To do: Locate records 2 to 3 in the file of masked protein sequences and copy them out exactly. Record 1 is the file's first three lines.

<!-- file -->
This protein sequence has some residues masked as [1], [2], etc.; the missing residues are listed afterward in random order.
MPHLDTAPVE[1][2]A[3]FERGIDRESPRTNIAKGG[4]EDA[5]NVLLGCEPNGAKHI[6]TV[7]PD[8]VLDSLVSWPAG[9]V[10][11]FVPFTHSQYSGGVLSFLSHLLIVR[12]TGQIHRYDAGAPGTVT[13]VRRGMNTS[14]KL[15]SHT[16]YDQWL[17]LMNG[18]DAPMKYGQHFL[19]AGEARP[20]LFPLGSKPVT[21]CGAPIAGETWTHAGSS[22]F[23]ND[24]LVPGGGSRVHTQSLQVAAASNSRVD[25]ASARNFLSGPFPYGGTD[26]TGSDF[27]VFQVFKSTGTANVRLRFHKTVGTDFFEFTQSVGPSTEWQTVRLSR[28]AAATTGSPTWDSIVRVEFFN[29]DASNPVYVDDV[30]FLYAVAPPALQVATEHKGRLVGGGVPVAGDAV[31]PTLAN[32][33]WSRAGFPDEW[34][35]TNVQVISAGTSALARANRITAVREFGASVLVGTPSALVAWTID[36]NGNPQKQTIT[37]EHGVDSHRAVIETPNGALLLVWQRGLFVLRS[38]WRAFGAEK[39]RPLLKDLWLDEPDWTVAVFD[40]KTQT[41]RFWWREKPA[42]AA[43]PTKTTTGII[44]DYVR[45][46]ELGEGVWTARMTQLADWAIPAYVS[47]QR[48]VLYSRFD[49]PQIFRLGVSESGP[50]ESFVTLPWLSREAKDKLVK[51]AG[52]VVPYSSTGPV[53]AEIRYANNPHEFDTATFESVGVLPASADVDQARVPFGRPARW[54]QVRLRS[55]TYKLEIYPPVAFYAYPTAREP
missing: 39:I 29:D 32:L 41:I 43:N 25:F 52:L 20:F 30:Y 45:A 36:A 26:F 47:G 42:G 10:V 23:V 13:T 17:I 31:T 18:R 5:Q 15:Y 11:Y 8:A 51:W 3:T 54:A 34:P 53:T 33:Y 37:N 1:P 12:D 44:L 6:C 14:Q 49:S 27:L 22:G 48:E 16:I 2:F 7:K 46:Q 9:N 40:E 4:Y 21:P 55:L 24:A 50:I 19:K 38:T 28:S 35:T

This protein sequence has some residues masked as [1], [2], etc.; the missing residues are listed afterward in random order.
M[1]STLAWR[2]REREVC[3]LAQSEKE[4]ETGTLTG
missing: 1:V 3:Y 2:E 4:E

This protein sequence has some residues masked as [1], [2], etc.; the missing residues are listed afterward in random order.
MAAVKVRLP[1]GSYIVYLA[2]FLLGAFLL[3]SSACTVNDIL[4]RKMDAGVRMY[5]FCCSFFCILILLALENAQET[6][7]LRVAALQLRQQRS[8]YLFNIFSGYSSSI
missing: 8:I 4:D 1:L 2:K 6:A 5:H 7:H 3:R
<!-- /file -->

This protein sequence has some residues masked as [1], [2], etc.; the missing residues are listed afterward in random order.
M[1]STLAWR[2]REREVC[3]LAQSEKE[4]ETGTLTG
missing: 1:V 3:Y 2:E 4:E

This protein sequence has some residues masked as [1], [2], etc.; the missing residues are listed afterward in random order.
MAAVKVRLP[1]GSYIVYLA[2]FLLGAFLL[3]SSACTVNDIL[4]RKMDAGVRMY[5]FCCSFFCILILLALENAQET[6][7]LRVAALQLRQQRS[8]YLFNIFSGYSSSI
missing: 8:I 4:D 1:L 2:K 6:A 5:H 7:H 3:R